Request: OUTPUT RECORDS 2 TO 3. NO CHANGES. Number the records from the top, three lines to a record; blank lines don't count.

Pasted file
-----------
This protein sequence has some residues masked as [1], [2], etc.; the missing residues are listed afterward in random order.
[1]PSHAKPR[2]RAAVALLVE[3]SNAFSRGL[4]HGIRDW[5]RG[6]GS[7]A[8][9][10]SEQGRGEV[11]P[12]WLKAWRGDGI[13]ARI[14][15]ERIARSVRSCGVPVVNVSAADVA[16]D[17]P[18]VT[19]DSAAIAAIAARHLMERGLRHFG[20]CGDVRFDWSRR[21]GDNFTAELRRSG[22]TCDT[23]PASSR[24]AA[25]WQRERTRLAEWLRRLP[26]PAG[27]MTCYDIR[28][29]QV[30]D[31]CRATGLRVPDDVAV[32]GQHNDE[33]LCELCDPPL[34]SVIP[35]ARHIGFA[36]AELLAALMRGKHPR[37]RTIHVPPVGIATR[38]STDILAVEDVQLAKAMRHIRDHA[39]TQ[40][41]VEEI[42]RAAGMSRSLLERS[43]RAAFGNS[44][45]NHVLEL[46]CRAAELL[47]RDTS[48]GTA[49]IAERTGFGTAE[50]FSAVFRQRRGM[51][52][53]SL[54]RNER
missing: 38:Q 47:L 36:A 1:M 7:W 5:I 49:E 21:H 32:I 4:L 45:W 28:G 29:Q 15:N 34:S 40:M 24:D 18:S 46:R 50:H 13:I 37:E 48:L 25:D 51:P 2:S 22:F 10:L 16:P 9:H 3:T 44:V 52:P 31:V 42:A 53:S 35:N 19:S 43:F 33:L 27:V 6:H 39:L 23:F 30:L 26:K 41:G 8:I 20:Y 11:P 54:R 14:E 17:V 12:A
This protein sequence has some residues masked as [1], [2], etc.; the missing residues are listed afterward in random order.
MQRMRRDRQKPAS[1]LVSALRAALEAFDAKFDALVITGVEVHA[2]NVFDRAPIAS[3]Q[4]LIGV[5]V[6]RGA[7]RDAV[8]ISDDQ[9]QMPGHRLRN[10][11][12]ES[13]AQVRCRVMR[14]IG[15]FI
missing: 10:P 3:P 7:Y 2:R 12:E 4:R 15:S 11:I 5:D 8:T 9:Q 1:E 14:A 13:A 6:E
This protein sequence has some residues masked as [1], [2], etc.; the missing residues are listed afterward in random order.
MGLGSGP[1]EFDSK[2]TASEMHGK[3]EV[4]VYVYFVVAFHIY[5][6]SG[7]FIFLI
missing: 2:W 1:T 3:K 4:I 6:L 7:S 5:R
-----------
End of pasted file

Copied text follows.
This protein sequence has some residues masked as [1], [2], etc.; the missing residues are listed afterward in random order.
MQRMRRDRQKPAS[1]LVSALRAALEAFDAKFDALVITGVEVHA[2]NVFDRAPIAS[3]Q[4]LIGV[5]V[6]RGA[7]RDAV[8]ISDDQ[9]QMPGHRLRN[10][11][12]ES[13]AQVRCRVMR[14]IG[15]FI
missing: 10:P 3:P 7:Y 2:R 12:E 4:R 15:S 11:I 5:D 8:T 9:Q 1:E 14:A 13:A 6:E
This protein sequence has some residues masked as [1], [2], etc.; the missing residues are listed afterward in random order.
MGLGSGP[1]EFDSK[2]TASEMHGK[3]EV[4]VYVYFVVAFHIY[5][6]SG[7]FIFLI
missing: 2:W 1:T 3:K 4:I 6:L 7:S 5:R